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Addiction. 2015 Sep;110(9):1432-42. doi: 10.1111/add.12982. Epub 2015 Jul 14.

Ecological evidence that affect and perceptions of drink effects depend on alcohol expectancies.

Author information

1
Center for Alcohol and Addiction Studies, Brown University, Providence, RI, USA.
2
Department of Psychological Sciences, University of Missouri, Columbia, MO, USA.
3
Midwest Alcoholism Research Center, St Louis and Columbia, MO, USA.
4
Washington University School of Medicine, St Louis, MO, USA.

Abstract

AIMS:

(1) To compare affective changes over drinking and non-drinking days among frequent drinkers and (2) to evaluate whether drinkers' expectations influence affective changes and perceived pleasure and relief from drinking.

DESIGN:

Observational study involving ecological momentary assessments collected via electronic diaries during the course of 3 weeks.

SETTING:

Drinkers' usual settings in Columbia, MO, USA.

PARTICIPANTS:

A total of 400 adult, frequent drinkers, aged 18-70 years.

MEASUREMENTS:

Ecological assessments included morning reports, pre-drinking random prompts, user-initiated first-drink reports and device-prompted follow-ups over drinking episodes. Participants rated positive (enthusiastic, excited, happy) and negative (distressed, sad) affect and perceived pleasure and relief from drinking in real time. A self-report questionnaire completed at baseline evaluated expectancies for enhanced sociability and tension reduction from drinking.

FINDINGS:

Relative to affective changes over non-drinking days, positive affect increased prior to drinking [95% confidence interval (CI) = 0.004, 0.023], and at first drink (95% CI = 0.238, 0.317), whereas negative affect decreased prior to drinking (95% CI = - 0.007, 0.000) and at first drink (95% CI = - 0.154, - 0.098). Sociability expectancies augmented increases in positive affect prior to drinking (95% CI = 0.009, 0.027) and at first drink (95% CI = 0.017, 0.169). Sociability expectancies also enhanced perceived pleasure from first drinks (95% CI = 0.046, 0.318). Tension-reduction expectancies attenuated decreases in negative affect at first drink (95% CI = - 0.133, - 0.029), but augmented perceived relief from first drinks (95% CI = 0.001, 0.304).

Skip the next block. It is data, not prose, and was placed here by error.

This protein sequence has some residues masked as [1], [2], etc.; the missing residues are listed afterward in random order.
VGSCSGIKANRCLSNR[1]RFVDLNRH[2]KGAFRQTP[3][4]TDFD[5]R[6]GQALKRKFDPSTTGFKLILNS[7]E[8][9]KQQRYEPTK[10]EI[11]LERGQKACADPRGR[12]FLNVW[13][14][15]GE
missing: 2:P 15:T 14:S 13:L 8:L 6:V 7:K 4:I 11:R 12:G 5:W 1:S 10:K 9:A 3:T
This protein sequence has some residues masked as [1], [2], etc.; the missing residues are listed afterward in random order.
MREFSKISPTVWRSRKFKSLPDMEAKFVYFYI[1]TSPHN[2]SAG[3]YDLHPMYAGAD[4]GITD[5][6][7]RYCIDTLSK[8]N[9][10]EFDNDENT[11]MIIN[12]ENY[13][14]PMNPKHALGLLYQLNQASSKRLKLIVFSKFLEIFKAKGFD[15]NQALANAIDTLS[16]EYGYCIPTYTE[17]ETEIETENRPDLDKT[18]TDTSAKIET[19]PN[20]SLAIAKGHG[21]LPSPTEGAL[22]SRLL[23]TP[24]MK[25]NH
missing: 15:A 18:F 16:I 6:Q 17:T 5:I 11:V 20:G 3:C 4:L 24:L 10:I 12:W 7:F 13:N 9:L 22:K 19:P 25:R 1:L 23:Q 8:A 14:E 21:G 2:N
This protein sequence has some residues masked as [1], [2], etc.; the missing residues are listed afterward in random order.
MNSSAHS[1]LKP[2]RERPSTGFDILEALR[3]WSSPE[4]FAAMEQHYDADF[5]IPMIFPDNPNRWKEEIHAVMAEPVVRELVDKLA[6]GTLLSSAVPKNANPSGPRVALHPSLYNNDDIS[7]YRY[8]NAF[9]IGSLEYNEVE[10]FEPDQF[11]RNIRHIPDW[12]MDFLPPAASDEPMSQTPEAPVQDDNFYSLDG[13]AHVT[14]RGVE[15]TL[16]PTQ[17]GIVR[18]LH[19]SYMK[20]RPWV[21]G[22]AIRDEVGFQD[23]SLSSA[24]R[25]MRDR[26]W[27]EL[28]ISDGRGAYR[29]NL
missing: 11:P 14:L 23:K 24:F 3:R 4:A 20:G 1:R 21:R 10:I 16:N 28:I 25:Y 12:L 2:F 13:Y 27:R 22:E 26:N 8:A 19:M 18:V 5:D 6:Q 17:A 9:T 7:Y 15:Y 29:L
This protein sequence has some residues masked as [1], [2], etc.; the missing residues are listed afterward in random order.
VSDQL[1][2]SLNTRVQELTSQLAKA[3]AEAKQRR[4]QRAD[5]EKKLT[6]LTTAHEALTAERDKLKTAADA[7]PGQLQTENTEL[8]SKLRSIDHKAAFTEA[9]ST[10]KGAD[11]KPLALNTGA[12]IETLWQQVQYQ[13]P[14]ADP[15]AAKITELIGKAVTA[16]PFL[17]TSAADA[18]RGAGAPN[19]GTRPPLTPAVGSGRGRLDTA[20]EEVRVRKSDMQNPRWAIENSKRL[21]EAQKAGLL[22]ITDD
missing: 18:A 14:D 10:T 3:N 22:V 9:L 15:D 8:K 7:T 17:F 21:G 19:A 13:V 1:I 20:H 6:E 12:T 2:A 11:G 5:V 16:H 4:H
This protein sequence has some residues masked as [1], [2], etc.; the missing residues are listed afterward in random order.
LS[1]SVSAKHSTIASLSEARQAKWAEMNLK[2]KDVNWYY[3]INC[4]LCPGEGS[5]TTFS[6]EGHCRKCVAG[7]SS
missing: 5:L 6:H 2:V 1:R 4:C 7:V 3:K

CONCLUSIONS:

Although theoretical models tend to focus on negative affective outcomes of drinking, changes in positive affect prior to drinking and early in drinking episodes are important for maintaining drinking behavior. Frequent drinkers' expectations for enhanced sociability or tension reduction from drinking influence their affective experiences over drinking days and perceptions of pleasure and relief from drinking.

KEYWORDS:

Alcohol; drink appraisals; ecological momentary assessment; expectancies; negative affect; piecewise growth model; positive affect; sociability; tension reduction

PMID:
25959045
PMCID:
PMC4521989
DOI:
10.1111/add.12982
[Indexed for MEDLINE]
Free PMC Article

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